This year, November 11 marks exactly 100 years after World War I ended on the “eleventh hour of the eleventh day of the eleventh month”. Germany announced its surrender to the allies after realizing its hopeless military situation and facing internal revolts. Kaiser Wilhelm had abdicated and fled to the Netherlands two days earlier. This became known as Armistice Day, the previous name of what we now call Veterans Day. Not to be confused with Memorial Day, which occurs during the last Monday in May and remembers those who died in our conflicts, Veterans Day honors those who have served in the US Armed Forces, whether in wartime or only in times of peace.
On November 11, 1919, President Woodrow Wilson issued a message to the American people on the first anniversary of the War’s ending. On that day in 1921, President Warren G. Harding presided over the dedication of the Tomb of the Unknown Soldier. For two days prior, the Unknown Soldier had lain in state in the US Capitol Rotunda where an estimated 90,000 visitors walked past. However, annual observances honoring those who had died in the Great War, as World War I
is still called, came only when a 1926 Congressional resolution was at last approved in 1938.
In 1945, as the Second World War was ending, Navy veteran Raymond Weeks from Alabama envisioned the idea to have Armistice Day honor all veterans, not only those who died in World War I. He petitioned it and personally delivered it to General of the Army, Dwight Eisenhower, who approved it. As President in 1954, Eisenhower signed the bill presented by US Representative, Edward Rees, to officially make it a national holiday honoring all veterans as Weeks had intended, renaming it Veterans Day. Weeks led Veterans Day celebrations annually, beginning on November 11, 1947, in his home state before it became official, until his death in 1985. Known as the ‘Father of Veterans Day’, Weeks was awarded the Presidential Medal of Freedom by President Ronald Reagan at the White House in 1982.
As a federal holiday, November 11 is a day of observance. Non-essential federal offices are closed in addition to some businesses in the private sector and schools.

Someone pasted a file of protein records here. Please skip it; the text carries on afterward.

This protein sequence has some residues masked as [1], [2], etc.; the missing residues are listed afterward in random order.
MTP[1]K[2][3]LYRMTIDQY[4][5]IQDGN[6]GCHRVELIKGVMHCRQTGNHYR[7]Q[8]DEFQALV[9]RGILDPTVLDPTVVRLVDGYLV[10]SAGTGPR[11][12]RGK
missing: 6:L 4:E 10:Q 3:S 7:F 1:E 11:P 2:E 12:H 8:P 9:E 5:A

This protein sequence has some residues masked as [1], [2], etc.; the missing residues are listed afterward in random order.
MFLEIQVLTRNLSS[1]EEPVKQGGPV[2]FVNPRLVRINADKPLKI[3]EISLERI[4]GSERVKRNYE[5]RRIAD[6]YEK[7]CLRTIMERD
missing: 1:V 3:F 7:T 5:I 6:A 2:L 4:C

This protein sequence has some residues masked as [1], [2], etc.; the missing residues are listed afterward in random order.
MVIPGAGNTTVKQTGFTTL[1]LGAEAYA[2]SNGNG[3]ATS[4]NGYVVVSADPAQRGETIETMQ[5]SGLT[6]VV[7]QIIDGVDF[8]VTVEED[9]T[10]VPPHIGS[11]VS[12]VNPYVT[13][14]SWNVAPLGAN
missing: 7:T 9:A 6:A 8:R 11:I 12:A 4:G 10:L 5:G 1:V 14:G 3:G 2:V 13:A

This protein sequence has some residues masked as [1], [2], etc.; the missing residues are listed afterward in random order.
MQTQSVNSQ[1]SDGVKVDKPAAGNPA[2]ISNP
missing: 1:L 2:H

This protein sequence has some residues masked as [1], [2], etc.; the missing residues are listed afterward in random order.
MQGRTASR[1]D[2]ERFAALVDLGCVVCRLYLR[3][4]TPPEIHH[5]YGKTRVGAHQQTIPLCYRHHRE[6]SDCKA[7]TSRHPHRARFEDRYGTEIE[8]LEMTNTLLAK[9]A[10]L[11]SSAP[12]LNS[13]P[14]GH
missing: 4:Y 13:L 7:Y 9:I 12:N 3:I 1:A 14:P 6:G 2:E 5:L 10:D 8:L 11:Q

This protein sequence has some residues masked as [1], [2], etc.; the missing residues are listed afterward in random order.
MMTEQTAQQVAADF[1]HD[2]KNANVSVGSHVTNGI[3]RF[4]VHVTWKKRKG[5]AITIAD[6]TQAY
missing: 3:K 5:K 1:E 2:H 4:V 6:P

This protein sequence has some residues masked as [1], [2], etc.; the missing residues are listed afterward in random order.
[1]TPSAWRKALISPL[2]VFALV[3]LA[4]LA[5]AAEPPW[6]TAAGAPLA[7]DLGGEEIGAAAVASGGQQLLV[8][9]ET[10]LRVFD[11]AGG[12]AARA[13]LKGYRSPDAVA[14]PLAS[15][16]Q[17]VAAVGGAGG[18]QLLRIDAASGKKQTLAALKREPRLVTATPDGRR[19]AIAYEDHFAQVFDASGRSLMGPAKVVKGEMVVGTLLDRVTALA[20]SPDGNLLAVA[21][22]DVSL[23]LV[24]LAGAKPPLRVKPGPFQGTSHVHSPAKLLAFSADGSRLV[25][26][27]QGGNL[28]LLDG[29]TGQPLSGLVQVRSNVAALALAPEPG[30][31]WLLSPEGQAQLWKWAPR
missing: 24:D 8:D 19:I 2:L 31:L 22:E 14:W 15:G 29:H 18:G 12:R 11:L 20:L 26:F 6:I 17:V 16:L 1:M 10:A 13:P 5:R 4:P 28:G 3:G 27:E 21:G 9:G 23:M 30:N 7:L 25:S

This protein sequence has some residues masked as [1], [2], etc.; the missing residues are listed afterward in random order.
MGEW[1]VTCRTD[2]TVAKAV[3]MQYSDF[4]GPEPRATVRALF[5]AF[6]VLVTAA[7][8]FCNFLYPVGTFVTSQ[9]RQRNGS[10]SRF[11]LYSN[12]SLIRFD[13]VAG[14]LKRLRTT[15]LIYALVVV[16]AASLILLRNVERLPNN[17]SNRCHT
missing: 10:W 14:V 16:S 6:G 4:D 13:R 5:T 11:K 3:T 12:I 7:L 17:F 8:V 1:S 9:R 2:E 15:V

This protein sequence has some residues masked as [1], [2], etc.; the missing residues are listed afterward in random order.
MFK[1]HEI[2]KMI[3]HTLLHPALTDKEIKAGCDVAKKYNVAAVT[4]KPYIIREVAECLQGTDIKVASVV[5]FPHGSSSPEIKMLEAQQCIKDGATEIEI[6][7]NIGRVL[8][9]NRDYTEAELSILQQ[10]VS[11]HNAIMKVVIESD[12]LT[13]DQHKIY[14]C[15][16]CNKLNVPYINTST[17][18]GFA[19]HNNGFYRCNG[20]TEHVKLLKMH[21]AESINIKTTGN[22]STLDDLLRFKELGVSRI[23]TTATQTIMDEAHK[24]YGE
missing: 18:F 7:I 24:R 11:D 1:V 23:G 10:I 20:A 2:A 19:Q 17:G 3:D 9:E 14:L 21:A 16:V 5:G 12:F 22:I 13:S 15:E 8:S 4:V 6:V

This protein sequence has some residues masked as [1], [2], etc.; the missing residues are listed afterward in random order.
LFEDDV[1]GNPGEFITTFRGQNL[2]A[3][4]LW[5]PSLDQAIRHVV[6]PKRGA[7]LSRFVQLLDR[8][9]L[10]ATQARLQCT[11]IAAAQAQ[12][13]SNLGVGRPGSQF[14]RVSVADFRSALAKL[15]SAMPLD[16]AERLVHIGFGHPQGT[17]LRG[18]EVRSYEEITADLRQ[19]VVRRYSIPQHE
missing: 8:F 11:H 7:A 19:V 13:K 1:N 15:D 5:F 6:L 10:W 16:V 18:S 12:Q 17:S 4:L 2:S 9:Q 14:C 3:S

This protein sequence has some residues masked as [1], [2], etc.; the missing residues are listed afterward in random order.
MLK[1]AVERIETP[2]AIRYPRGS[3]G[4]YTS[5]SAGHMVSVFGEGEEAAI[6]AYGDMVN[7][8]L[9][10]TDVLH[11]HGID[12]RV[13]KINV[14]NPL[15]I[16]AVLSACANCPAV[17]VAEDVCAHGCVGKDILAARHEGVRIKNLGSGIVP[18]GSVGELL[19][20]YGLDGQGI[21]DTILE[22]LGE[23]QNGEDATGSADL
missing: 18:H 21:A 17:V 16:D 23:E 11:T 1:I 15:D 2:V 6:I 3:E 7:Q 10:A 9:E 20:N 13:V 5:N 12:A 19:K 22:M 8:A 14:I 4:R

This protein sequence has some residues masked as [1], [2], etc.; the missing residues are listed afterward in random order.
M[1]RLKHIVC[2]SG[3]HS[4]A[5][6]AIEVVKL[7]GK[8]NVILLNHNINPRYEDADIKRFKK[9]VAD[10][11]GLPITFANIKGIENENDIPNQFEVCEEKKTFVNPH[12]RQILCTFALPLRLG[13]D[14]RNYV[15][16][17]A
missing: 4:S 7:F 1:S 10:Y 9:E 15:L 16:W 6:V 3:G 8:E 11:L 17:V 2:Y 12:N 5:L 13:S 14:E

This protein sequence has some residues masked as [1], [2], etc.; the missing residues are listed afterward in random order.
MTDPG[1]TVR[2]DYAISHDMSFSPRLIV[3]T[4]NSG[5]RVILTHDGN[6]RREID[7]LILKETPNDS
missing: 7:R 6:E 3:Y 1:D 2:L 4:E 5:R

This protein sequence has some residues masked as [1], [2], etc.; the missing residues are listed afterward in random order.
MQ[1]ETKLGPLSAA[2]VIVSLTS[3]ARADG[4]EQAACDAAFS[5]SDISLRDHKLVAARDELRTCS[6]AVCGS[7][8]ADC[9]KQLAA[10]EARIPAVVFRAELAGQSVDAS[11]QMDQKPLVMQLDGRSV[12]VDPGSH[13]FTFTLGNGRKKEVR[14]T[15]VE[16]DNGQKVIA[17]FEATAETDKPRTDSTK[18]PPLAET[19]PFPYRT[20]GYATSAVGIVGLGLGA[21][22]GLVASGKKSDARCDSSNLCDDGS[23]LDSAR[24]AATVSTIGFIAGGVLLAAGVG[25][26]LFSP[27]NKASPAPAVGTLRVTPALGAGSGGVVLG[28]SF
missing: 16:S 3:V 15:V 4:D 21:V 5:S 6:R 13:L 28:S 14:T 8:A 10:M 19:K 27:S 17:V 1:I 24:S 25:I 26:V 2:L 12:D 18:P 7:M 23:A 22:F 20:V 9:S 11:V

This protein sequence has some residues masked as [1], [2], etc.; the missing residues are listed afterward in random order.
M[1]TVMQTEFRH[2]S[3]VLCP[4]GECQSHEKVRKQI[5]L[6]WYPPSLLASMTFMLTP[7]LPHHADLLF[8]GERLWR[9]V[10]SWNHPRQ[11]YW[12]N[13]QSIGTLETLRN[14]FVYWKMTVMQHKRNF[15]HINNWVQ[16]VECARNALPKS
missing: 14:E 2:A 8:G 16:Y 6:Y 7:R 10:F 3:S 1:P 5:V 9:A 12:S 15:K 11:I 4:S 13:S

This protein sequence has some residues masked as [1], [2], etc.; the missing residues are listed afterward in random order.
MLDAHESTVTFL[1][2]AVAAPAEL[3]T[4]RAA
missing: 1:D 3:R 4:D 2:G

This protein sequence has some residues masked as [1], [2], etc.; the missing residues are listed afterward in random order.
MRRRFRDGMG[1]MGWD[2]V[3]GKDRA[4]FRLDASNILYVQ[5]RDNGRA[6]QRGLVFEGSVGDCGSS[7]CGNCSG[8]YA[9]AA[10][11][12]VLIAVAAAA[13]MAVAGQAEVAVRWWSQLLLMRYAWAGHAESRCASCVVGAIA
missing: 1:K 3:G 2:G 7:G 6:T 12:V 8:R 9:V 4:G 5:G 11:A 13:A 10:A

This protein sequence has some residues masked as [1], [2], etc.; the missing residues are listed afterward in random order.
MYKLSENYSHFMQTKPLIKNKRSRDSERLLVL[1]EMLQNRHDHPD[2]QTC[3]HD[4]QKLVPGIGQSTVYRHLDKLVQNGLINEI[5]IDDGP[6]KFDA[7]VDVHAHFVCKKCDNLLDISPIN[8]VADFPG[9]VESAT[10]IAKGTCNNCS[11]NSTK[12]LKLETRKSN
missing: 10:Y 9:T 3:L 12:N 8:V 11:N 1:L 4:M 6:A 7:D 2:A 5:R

Veterans Day parades are held, the largest of which is in New York City whereby approximately 25,000 servicemen and women march along Fifth Avenue in full military colors, before which a wreath is laid at the Eternal Light Flagstaff in Madison Square Park, as it has since 1919.
A symbol that has been shared by a number of countries, including the US, to observe November 11 as a day to honor its veterans, is the Remembrance Poppy. This artificial flower representing the Papaver rhoeas was inspired by the 1915 poem In Flanders Fields by
Canadian Army doctor Lieutenant-Colonel John McCrae, who later died of pneumonia in 1918. The Poppy was promoted by American professor, Moina Michael of Georgia, and was originally adopted by the American Legion Auxiliary in 1921. Used primarily in the United Kingdom and the Commonwealth of Nations, the Poppy is worn or displayed from All Souls’ Day on November 2 until around the observances of both Armistice Day and Remembrance Day on November 11. An additional observance, Remembrance Sunday, occurs on the second Sunday of that month and honors Commonwealth veterans of both World Wars and subsequent conflicts.
There are other observances for those who have served in the US Armed Forces. Memorial Day was originally known as Decoration Day and officially began in 1868. Armed Forces Day, celebrated on the third Saturday of May, has been observed since 1950 to honor those currently in the military. Each branch celebrates its own birthday, including the Marine Corps Birthday on November 10 in conjunction with Veterans Day consisting of a 96-hour liberty period. In recent years, President Obama proclaimed Vietnam Veterans Day on March 29, 2012. President Trump followed on this to officially sign the Vietnam War Veterans Recognition Act of 2017 which officially recognizes National Vietnam War Veterans Day to be held annually on March 29.
The US Navy League Singapore Council invites you to join us in observing a moment of silence at 11am on November 11 in honor of US veterans. Veterans Day is not only a time to remember the sacrifices and contributions of US service men and women in war. Perhaps, more importantly, it is an opportunity for us to remind ourselves of the value of peace and the very great service veterans give to protect it.
Marc is a veteran of the US Army. He was stationed in Germany during the middle 1980s while enlisted, working with the Belgian Army and later served as a Signal Corps commissioned officer in the Indiana Army National Guard.